Teaching Primary Science
The project Teaching Primary Science was sponsored jointly by the Nuffield Foundation and the Social Science Research Council, between 1970 and 1975. It produced ten books published by Macdonald Educational between 1975 and 1978. These included an introduction and guide to the series and nine books on various topics chosen to build on children’s and teachers’ interests.
The series was written specifically for class teachers and teachers in training, to help those with little background knowledge in science to develop skills and confidence in teaching science to children aged 5 to 13. The aim was to help teacher move away from ‘watered down secondary science’ to active practical experiences for children. Many of the books pay particular attention to work for younger pupils.
The books for teachers were designed to enable them to provide children in their early school years with many small practical experiences with materials from which they would be able to understand the more abstract and complex ideas they are expected to deal with in the secondary school and after. The emphasis was, however, on activity and development of skills and attitudes. It is asserted that ‘Facts learnt at this stage, however useful, are much less important than activities and attitudes’. Some of the books refer explicitly to the objectives of the Science 5/13 project, with which Teaching Primary Science overlapped for some time in first half of the 1970s.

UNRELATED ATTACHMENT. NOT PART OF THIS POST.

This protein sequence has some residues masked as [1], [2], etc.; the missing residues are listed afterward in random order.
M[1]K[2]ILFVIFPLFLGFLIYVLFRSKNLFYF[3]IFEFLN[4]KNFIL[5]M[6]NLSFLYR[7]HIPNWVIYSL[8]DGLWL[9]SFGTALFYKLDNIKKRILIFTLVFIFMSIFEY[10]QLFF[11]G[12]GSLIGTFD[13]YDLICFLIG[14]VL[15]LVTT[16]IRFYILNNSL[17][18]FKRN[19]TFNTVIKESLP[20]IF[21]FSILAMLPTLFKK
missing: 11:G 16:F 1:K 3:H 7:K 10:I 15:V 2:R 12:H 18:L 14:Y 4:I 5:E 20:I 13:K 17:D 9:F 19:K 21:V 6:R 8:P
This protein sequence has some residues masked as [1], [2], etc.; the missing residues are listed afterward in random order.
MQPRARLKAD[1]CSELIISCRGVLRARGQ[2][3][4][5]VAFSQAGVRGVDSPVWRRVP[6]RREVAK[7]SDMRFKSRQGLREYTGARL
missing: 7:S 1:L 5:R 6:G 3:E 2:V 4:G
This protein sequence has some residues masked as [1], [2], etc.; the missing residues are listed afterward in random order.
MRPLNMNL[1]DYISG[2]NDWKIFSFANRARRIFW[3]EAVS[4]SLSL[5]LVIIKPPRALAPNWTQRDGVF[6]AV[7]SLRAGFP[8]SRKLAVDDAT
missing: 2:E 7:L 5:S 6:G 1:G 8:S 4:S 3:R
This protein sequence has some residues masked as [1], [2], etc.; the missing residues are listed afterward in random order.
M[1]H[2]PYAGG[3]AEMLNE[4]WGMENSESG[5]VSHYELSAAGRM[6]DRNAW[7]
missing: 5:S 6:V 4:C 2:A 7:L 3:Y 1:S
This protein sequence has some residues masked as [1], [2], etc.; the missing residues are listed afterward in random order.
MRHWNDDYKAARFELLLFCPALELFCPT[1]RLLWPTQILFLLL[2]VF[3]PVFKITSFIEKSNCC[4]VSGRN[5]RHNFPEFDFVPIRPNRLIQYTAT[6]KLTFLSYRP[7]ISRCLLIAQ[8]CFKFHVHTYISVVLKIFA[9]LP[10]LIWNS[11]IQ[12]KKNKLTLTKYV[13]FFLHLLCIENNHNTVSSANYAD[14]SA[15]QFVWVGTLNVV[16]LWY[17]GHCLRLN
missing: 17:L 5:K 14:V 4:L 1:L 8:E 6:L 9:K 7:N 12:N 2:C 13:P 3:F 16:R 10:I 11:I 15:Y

The titles of the nine topics were chosen to appeal to teachers with expertise in other areas of the curriculum, such as art or music. They are:
Seeds and seedlings
Science from water play
Fibres and fabrics,
Mirrors and magnifiers
Science from wood
Paints and materials
Each book contains helpful ideas about starting points, about children's recording and vocabulary, about the use of work cards, and about connections linking science with other parts of school work. The general approach is to develop scientific skills which are identified as observing carefully, thinking about what is observed, making sensible guesses based on observations, testing these guesses to see if they work, changing the guesses if they do not work, and in general trying to think logically. Most, but not all, books have an index.
At a time when there was growing expectation that pupils should at least have 'done some science' by the age of 11, many teachers of younger pupils were insecure in their knowledge of science and how to teach it. The information and help given in the books is intended particularly for non-science teachers, many of whom had little help with science work at Infant, First, Junior and Middle School levels in their teacher training.